Recently I was called to do a talk on an upcoming Via de Cristo weekend. The title of the talk is Piety. As I read and studied in preparation, I came across a concept promoted by John Newton — gospel simplicity.
Newton’s premise is that the faithful life, a life of true piety, is simple but challenging. He wrote:
“If I may speak my own experience, I find that to keep my eye simply upon Christ, as my peace, and my life, is by far the hardest part of my calling.”
How do we know if this dedication to Christ has taken place? Well, there are two aspects: simplicity of intention and simplicity of dependence.
Simplicity of intention means that we have one overarching goal in life — to please and glorify Jesus through all of our actions. Our happiness and God’s glory are inseparable. It is self-denial–denial of self-righteousness, self-wisdom and self-will. It is imitating Christ in all things.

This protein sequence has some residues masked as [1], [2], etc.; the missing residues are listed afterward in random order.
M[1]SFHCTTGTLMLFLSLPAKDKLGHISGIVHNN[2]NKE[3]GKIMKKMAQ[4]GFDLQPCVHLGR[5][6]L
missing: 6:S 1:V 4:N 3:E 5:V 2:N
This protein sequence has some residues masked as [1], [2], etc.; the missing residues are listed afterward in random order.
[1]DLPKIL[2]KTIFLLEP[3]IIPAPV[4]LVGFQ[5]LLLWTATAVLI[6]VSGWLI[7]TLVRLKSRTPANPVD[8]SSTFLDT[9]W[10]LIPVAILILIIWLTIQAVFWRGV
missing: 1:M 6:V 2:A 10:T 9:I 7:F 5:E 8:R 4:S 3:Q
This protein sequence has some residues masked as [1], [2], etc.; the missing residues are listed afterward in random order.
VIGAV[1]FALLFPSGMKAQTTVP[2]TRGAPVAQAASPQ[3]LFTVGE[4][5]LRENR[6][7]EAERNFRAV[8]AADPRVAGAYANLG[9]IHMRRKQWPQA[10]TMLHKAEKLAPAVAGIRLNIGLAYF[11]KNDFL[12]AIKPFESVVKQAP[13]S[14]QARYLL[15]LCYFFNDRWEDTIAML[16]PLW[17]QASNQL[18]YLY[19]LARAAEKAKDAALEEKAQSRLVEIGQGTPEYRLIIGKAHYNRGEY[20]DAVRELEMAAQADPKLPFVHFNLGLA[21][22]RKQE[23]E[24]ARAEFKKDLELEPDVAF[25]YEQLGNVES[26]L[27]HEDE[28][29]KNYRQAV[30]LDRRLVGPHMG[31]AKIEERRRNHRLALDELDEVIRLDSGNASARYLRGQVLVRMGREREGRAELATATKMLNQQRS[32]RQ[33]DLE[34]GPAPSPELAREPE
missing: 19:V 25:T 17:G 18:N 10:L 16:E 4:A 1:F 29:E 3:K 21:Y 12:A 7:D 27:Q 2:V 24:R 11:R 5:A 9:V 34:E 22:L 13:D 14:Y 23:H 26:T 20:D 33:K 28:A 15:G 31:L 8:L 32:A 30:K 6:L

If simplicity of intention is about our aim in life, simplicity of dependence is about trust. All of our pain and trials are made worse by unbelief. When we direct our lives completely to God, we accept everything we experience as coming from God’s hand, and ultimately all of these things will be for our good and for His glory.
These two “simple” qualities will lead to a mature Christian life of genuine obedience. It won’t come automatically, because we are constantly distracted by sin which muddles our intentions and motives. Newton suggests that in every decision of life, we ask ourselves these two questions:
- Sustained by the all-sufficiency of Christ, am I motivated by God’s glory alone?
- Eternally secured by the blood of Christ, am I dependent upon God’s wisdom, timing and His power alone?
Are you living a life of gospel simplicity? It’s good food for thought.
For more about John Newton see these posts:
Out of the Depths — Book Review